A new family of V-mixing sections for improved distributive mixing achieves intense chaotic mixing through "wavy" roots in flight lands and channels.
A new family of V-mixing sections for improved distributive mixing achieves intense chaotic mixing through "wavy" roots in flight lands and channels. Spirex Corp., Youngstown, Ohio, sold the first basic V-Mixer screw tip three years ago. A few dozen of these have been sold mostly as injection molding retrofits. Since then, its V-Mixers (U.S. Patent #5798077, Aug. 25, 1998) have blossomed into an extended family of new mixing tips, and more are in development. Spirex president Paul Colby says the tips are useful for extrusion, injection, and blow molding.
The basic idea of the V-Mixer is to create side-to-side ("wavy wall") movement of polymer flow, as well as an up-and-down ("wavy root") movement. The side-to-side flow accomplishes four to five times more distributive mixing than a standard single-stage screw, Spirex says.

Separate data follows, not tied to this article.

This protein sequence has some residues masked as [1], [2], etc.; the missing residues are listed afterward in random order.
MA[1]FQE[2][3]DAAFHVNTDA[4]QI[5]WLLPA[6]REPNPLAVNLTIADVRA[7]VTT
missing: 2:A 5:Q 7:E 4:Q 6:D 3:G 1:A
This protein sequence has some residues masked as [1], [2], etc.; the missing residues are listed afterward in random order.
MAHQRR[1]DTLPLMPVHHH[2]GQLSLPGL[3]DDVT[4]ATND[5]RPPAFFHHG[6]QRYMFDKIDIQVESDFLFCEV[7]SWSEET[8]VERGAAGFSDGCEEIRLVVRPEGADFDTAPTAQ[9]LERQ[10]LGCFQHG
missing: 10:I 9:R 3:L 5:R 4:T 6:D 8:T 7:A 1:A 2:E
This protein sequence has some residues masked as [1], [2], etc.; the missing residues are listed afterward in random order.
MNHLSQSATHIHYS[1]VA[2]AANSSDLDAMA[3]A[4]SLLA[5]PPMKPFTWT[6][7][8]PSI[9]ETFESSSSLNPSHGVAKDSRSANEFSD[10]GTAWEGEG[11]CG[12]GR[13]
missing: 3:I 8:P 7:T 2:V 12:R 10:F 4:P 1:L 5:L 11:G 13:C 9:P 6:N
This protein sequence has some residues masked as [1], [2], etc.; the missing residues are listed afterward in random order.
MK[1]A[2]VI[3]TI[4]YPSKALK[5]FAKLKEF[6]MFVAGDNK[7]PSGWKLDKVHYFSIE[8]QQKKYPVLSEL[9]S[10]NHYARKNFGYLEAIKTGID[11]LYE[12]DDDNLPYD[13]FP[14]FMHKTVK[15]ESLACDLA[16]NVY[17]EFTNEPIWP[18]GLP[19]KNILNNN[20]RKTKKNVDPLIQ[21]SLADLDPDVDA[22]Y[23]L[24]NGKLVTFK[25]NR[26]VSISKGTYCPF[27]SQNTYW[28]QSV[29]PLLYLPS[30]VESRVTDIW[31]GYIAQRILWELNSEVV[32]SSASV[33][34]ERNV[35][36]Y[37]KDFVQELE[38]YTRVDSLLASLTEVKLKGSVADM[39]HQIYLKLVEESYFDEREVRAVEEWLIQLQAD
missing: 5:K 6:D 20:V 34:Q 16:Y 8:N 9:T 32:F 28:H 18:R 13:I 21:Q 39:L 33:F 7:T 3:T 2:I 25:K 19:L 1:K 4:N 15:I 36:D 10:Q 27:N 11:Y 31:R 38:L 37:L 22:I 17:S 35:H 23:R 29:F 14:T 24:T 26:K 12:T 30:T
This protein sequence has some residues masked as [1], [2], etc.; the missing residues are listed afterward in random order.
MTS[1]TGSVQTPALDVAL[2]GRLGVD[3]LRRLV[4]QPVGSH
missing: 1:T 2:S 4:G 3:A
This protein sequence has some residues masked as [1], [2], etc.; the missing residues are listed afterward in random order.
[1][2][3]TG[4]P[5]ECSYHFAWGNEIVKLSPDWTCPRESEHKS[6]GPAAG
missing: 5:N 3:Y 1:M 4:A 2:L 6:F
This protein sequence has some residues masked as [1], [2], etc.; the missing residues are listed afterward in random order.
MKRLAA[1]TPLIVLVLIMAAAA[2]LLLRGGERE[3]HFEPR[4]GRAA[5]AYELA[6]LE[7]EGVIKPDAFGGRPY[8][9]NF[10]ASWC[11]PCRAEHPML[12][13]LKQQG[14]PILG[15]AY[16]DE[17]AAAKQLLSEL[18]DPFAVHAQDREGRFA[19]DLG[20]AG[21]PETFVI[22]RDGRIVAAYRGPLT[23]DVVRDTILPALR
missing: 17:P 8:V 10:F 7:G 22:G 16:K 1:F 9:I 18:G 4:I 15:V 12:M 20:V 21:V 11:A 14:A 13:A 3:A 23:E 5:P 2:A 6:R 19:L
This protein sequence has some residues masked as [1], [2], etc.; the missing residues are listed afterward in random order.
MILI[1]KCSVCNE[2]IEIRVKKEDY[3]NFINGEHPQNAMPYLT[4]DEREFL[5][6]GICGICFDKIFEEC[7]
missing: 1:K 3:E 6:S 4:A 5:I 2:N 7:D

"Shallows in the channels give dispersive mixing, where shear develops and breaks up agglomerates," says Timothy Womer, a consultant in Edinburg, Pa., who is one of the inventors of the V-Mixer tip. Tips can be designed for different shear rates according to the application. Depth and pattern of the wavy designs also varies. In the first V-Mixer, helical depressions in the land area between flights were slight dimples like thumb prints on the shaft. Later iterations use different "V" shapes or triangles and greatly increase the slopes to the deepest points in the waves.
The latest cut is the Interrupted V-Mixer, or V-2. Its Vs are connected by random channels cut through the spiral flights, which allow 10-15% cross flow from channel to channel to give better distributive mixing, Womer says. The first Interrupted V-Mixer will be shipped this month for a 2.5-in. lab extruder at Dow Plastics, Midland, Mich.
Spirex has also experimented with flight lands at 30°, 45°, and 60° angles and with single, double, and triple flight leads. Testing different combinations of these features yielded some unexpected results. "We thought the 60° flight angle would inherently give the best throughput rate and the worst mixing, and that the 30° angle would be the reverse
The key to the burst of new screw-tip developments is Spirex's six-axis CNC grinding machine, said to be the only one in North America. Spirex has two of these machines, which cut 3-D contours with accuracy of ±0.001 in. They allow wavy designs with contoured depth to be cut continuously. A conventional CNC milling machine can only cut in planes parallel to the screw axis, Spirex notes.